The food bar (Matbaren) at Arakataka is the best addition to the restaurant scene in Oslo since the opening of Pjoltergeist! This is consistently among my top recommendations to people who want dining suggestions in Oslo at the moment. At Arakataka, you have two options: Either book a table in the restaurant or drop by and hope to find a free seat in the food bar instead. The latter is my preferred choice. I even find the menu more exciting here than in the restaurant most of the time. Perhaps because it tempts me with exclusive, gourmet ingredients like truffle, langoustine, and foie gras. The incredible thing is that it costs next to nothing as well –the dishes on the menu are typically NOK 35-100. Top-quality and reasonable prices? Yes, please!
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Oslo’s Most Affordable Gourmet Food
There is no such thing as a free lunch, but Arakataka gets close. I guess they must be making money on people drinking wine and beer, just like bars in America did over 100 years ago to entice drinking customers, which later was the source of the famous expression. I am exaggerating a bit, of course. The portions are smaller in the food bar, but very generous at the same time. Look at the amount of duck liver we got for NOK 90, and check the size of those langoustines for NOK 100 apiece – and that is top-quality Norwegian crustacean. From Wednesday to Saturday you can eat until 00.30 in the night and drink till 02.00. In other words, the food bar at Arakataka offers a great alternative to most of the trash food you normally have to accept at this hour. Mondays and Tuesdays the bar is closed, and on Sundays, it closes at 21.00. I hope that changes soon.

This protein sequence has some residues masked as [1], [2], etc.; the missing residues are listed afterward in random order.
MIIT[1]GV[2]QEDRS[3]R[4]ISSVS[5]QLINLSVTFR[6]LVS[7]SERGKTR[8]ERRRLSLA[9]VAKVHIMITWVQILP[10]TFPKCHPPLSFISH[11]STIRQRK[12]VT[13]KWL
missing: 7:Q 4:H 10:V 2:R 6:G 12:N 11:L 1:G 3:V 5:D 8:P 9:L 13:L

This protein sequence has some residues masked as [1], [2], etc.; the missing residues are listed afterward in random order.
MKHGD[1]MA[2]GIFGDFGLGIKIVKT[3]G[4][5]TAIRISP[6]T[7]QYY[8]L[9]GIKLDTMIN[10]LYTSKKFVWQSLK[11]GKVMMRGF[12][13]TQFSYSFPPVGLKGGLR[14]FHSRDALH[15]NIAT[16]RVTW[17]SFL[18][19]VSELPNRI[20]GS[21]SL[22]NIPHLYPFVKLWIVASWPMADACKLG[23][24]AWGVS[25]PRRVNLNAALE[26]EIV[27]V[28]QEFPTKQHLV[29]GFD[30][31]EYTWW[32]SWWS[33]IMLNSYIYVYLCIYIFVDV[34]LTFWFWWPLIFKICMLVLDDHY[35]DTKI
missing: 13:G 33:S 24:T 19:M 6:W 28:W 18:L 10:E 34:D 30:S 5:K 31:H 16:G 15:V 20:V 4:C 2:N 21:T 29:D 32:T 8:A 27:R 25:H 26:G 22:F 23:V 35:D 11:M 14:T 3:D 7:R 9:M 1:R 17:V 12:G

I already mentioned my excitement for the food bar in my post on Arakataka back in August. At that time I didn’t know about the bar concept before we arrived, and we had already booked a regular table in the restaurant. I am sure my table companion, Linn, can confirm that I was a bit distracted by the whole idea of a food bar within a restaurant. I remember I ran back and forth and looked at the other menu. Obviously, I wanted to experience that one too! The great thing about the bar, though, is that it’s drop-in only. That means first come, first serve, and usually, there’s a seat or two spare. Because of that, I have returned many times since then. The last time I was there I bumped into my foodie friend Lars. You can read his story (in Norwegian) on the food blog Lars Spiser.
Simple and Delicious Comfort Food
At Matbaren, Arakataka’s chefs make comfort food. It’s all about simple dishes with very few ingredients. Classic elements like oysters are there, of course. Each and every one of the dishes are affordable, but never at the expense of high quality. The fermented celeriac bread with løyrom deserves a special mention. This dish is packed with flavor and so unique in its crispy, buttery consistency. We asked the head chef, Ronny Kolvik, about it. He told us, as I expected, that the recipe was inspired by the famous fermented potato bread at restaurant Amass. I can still remember that bread from when I had it at Amass in the summer of 2014. It was the best part of the entire meal, and I was hoping for more bread every time I finished it. Ronny’s version is possibly even better. I shall return to Amass shortly and find out.
I once brought a friend to the food bar late at night. It was past midnight and we had the option of eating a shitty kebab at Torshov or take a taxi to Arakataka – an easy choice if you ask me! We sat in the bar, drank water, sobered up, and placed the last order of the night. One of the dishes was langoustine. My friend was tired and didn’t speak much at this point, but when he tasted the langoustine with butter, something in his brain snapped. For a moment he woke up, and uttered: my goodness, this is so tasty! I can still remember the rich flavor myself. We practically licked our plates clean. Thank you, Arakataka, for creating Matbaren!
Have you not been to the food bar at Arakataka yet? Why are you still reading this? Go there now!